tourism puerto rico

Old San Juan's pier area.

Discover Puerto Rico, the island’s destination marketing organization (DMO) does not expect stateside residents to start traveling again until the third quarter of 2020, as many people remain concerned about their health due to the COVID-19 crisis.

“Puerto Rico is facing two battles, the public health and the financial crisis this pandemic has caused around the world. For us, the most important thing is to speed the recovery cycle and save the 80,000 jobs that represent the tourism sector on the island,” said Brad Dean, CEO of Discover Puerto Rico.

Other figures put the number of tourism jobs on the island at 65,000, such as those of the Foundation for Puerto Rico.

The DMO projects a loss of 1.9 million room nights for the island due to the coronarivus, which is three times what was lost months after Hurricane Maria hit Puerto Rico in Sept. 2017. Based on what has occurred in the past two months, changes in air capacity is down 13 percent through the end of 2020.

An increase in seats starting September through December is expected, a strong signal in the return of leisure visitors in the 3rd and 4th quarters of 2020. “Every week we are seeing updated research from our partners based on facts and data, that are driving us the direction of what the consumer is thinking and if they want to travel after it is safe to travel,” Dean said.

Through research conducted by Destination Analysts, consumers said they are looking to relax on a beach or in remote spaces that connect with nature, which positions Puerto Rico in a product advantage. Monitoring consumer sentiment helps the DMO staff to understand the messaging, as well as the correct audience and timing, segmenting consumers by geographic and demographic differences.

“Following our COVID-19 Action Plan, we are still on the Regroup Phase. It is important to understand that before entering the next phase, we’ll be looking for key benchmarks like a decline in the number of new COVID cases on the island, travel restrictions into and on the island are lifted or reduced, and of course, we need to see a critical mass of tourism-related businesses reopen in order to accommodate tourists,” explained Leah Chandler, CMO of Discover Puerto Rico.

Family Visits And Leisure Travel To Bounce Back First

The travel industry, including major airlines like JetBlue, which serves Puerto Rico and the rest of the Caribbean, are expecting family visits and leisure travel to bounce back before business travel.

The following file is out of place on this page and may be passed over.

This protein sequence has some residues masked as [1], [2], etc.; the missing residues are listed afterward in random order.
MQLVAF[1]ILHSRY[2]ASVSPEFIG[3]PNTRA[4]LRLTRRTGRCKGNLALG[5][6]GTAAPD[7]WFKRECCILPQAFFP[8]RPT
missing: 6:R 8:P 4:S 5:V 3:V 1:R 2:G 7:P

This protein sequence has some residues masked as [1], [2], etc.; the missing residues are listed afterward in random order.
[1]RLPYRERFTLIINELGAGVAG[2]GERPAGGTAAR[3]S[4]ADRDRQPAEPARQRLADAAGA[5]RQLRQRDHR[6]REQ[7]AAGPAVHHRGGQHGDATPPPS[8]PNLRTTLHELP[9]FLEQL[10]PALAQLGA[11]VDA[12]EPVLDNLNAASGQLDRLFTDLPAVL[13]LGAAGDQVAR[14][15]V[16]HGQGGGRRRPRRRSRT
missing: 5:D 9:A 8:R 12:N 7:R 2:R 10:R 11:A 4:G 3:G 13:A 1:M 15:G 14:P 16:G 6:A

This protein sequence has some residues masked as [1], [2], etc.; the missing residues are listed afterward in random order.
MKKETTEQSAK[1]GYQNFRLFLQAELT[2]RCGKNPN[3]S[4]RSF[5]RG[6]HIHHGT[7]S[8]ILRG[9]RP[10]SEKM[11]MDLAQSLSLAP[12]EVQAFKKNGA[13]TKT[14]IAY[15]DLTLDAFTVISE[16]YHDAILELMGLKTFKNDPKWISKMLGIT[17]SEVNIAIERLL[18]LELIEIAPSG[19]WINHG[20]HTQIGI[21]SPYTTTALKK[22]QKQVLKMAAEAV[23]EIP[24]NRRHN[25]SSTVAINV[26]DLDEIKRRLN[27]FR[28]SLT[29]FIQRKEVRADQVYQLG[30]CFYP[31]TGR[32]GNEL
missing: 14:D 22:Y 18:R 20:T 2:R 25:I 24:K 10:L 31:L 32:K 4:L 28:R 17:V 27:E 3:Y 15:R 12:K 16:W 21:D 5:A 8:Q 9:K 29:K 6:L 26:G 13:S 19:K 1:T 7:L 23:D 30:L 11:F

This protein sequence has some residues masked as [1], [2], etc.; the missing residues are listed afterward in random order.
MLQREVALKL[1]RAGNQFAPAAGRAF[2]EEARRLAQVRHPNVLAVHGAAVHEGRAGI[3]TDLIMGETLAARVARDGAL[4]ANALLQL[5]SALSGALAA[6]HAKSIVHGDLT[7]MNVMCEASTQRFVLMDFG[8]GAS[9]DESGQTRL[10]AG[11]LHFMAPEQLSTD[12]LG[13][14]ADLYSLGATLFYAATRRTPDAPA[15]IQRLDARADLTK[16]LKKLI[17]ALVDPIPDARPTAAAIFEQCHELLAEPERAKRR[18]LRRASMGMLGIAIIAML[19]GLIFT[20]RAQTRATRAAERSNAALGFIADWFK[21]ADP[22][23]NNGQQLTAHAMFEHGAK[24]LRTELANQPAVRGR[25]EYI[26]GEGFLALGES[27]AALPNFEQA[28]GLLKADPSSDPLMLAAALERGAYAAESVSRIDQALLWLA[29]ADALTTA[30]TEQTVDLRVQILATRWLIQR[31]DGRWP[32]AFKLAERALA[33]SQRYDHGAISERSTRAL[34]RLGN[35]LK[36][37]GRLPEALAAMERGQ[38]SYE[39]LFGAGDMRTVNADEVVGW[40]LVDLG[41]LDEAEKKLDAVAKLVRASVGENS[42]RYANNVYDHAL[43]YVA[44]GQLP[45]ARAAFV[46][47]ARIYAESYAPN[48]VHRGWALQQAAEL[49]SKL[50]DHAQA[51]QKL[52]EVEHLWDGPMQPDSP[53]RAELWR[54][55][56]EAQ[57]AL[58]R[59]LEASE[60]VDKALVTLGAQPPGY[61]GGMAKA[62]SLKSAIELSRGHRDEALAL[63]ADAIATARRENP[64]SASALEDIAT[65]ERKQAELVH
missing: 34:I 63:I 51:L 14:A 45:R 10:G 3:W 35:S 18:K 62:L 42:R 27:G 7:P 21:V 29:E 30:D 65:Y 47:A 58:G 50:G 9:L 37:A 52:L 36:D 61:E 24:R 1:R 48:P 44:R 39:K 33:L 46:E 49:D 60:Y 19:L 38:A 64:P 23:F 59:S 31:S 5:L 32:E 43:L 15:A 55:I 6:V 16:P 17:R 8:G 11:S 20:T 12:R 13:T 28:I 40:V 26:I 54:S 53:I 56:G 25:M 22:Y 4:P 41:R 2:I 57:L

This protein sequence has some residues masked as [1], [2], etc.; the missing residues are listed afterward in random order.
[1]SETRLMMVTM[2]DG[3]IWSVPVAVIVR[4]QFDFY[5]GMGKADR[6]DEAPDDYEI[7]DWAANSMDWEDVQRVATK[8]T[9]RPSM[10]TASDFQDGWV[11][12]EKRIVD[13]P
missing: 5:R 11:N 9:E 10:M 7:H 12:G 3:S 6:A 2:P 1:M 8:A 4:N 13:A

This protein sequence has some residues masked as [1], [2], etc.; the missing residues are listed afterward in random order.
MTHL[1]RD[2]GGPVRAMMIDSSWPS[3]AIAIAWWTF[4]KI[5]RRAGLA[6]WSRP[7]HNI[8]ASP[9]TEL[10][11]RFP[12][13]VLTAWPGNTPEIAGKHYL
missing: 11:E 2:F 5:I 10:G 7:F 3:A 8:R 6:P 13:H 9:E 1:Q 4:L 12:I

JetBlue President and COO Joanna Geraghty said she projected family visits and leisure travel would return more quickly than business, which would be a benefit to JetBlue, which has a smaller share of business versus leisure than many of its competitors, according to businesstravelnews.com.

“Although the overall number of bookings remained extremely limited, we believe that we reached the bottom in terms of demand around mid-April, and expect to have a better sense of third and the fourth quarter of 2020 by early summer,” Geraghty said during a recent earnings call.

A recent global poll by the Northstar Meetings Group, suggested that meeting planners continue to work, reporting that 83 percent are still working full time. For this reason, the DMO sales team is working on leads for future events and travel to the island, Dean indicated. Although there is no doubt that lead volume is substantially down, the DMO said it is still seeing activity and has produced 40 new leads for over 23,000 rooms, which would translate to $20 million in economic impact since the lockdown began in mid-March.

On the leisure side, Discover Puerto Rico is working with partners to create a variety of promotions via social media that calls the attention of future travelers to the island. “While this is not a time for paid advertising or customary sales activities, we will continue to keep Puerto Rico top-of-mind with our future visitors… For those who are dreaming of their next vacation, we want them to be dreaming about Puerto Rico,” Dean said.

Reporter for The Weekly Journal. She is a journalist with more than 20 years of experience. Rosario received both of her bachelor’s and master’s degrees in International Politics from Georgetown University’s School of Foreign Service.

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